Having a great idea for a new company is only the start of a new business success. You must develop a strategic plan developed specifically for your product, location and industry. Once you have the plan, you must find enough funding to appropriately get the company launched. If you don't personally have the assets to back your new venture, you will need to ask for investment funds from relations or professional venture capitalists.
Write a business plan that explains what the company does, how much money is needed and what the money will be used for. Include projected returns explaining how investors will get money back from the investment. Visit the Small Business Administration (SBA) website for templates on how to write an effective business plan.
Make a list of prospects to ask for investment funds. Start with close family and friends who can afford to make an investment. Expand this list to former bosses, colleagues or associates. If no one in your immediate network is capable of the type of investment your new venture requires, start compiling venture capital investor prospects through SBA resources, Chamber of Commerce functions and online searches for venture capitalists and angel investors.
Call potential investors with a quick, professional phone call to determine if there is any interest in investing in your project. State who you are, your company and explain very quickly that you want to set up a meeting to discuss your new venture.
Meet with the potential investor. Dress professionally and have a copy of your business plan with you. Succinctly explain to the investor what your company does, what the investment requirements are and how an investor will make money.
Answer any questions the potential investor has honestly. If you don't have the answer, don't try to make one up. Saying you need to look into something is a legitimate and honest answer. Investors respect honesty and a willingness to get the answer rather than someone trying to slide a fast one past them.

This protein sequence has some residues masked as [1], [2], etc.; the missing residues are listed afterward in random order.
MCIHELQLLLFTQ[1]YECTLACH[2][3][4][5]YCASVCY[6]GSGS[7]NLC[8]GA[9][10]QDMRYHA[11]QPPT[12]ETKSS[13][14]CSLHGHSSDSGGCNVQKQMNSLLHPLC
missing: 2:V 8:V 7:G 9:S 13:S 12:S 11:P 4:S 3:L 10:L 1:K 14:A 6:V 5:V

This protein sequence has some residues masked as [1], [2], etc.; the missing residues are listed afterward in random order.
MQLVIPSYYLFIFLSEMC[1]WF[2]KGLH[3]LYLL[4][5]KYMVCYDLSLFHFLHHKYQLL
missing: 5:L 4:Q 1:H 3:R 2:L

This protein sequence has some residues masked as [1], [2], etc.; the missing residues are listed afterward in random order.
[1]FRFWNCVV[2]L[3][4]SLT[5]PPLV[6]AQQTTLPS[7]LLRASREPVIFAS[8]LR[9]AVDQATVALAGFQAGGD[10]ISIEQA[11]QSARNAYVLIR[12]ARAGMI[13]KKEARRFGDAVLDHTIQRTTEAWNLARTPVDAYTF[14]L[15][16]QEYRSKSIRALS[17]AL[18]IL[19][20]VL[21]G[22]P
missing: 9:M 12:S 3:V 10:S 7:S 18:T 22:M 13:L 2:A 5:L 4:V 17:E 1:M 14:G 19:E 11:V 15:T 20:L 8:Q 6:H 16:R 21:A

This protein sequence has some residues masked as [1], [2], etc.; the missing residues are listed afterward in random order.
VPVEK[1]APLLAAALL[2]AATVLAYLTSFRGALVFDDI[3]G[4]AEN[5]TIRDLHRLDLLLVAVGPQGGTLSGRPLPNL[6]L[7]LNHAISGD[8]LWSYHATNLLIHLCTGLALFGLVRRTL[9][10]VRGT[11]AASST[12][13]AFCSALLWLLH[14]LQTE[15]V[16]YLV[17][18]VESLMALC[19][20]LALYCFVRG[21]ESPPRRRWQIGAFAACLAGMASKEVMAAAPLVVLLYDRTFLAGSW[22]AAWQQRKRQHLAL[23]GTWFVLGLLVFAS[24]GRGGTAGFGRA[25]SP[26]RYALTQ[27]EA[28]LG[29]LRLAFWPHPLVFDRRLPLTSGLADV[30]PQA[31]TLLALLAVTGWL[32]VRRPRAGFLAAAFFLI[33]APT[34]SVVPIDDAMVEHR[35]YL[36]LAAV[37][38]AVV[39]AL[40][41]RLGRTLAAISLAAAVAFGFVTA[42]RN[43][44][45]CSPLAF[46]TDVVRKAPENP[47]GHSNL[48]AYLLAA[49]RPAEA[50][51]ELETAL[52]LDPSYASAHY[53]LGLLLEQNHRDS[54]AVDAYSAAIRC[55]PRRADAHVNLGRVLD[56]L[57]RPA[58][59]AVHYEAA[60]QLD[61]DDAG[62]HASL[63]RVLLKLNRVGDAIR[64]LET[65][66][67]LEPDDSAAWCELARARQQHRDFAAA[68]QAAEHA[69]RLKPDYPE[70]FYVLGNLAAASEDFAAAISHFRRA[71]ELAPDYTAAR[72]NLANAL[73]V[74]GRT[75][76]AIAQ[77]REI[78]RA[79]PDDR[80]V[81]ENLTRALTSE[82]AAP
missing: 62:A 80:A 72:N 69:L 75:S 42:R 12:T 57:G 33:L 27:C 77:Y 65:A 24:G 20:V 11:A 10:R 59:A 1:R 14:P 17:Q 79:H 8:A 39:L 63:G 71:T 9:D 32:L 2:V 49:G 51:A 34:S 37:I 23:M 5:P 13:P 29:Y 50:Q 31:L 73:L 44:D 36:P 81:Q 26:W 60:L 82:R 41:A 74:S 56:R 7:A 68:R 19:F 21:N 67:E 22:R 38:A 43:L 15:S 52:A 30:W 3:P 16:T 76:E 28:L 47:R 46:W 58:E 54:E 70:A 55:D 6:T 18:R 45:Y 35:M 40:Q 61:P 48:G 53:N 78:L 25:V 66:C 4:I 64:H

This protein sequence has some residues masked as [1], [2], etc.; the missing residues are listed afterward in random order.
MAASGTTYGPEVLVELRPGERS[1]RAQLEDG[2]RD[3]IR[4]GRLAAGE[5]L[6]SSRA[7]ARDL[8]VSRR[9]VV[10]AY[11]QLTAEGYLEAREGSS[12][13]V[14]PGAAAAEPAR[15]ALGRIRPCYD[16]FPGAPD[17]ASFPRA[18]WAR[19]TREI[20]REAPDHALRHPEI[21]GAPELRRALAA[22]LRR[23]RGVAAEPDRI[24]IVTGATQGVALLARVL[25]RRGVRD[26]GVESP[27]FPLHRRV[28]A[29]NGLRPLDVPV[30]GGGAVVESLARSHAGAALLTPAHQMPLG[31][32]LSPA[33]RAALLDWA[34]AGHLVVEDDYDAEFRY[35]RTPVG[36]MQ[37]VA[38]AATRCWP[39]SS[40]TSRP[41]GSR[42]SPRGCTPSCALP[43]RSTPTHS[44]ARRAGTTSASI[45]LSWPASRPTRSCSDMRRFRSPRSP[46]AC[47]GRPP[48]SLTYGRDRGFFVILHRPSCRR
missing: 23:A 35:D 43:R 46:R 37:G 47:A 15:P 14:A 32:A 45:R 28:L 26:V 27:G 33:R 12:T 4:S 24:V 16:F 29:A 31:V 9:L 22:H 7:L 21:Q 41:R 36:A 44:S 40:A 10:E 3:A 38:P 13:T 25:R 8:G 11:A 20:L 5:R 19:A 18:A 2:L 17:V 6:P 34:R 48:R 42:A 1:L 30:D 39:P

Give the investor a business plan at the end of the meeting. Thank him for his time and tell him you will follow up in a week after he has a chance to review the material.
Call the investor after a week to follow up and answer any questions that may have arisen from reviewing the plan. Set up another meeting if the investor is still interested in the project to discuss how much he can invest.
Never be pushy with a potential investors. Venture capitalists often specialize in sectors and industries they are most comfortable and knowledgeable in. Finding the right fit with investor and company profiles requires time and energy in research and networking. Don't take rejections personally.
- Never be pushy with a potential investors. Venture capitalists often specialize in sectors and industries they are most comfortable and knowledgeable in. Finding the right fit with investor and company profiles requires time and energy in research and networking. Don't take rejections personally.
With more than 15 years of professional writing experience, Kimberlee finds it fun to take technical mumbo-jumbo and make it fun! Her first career was in financial services and insurance.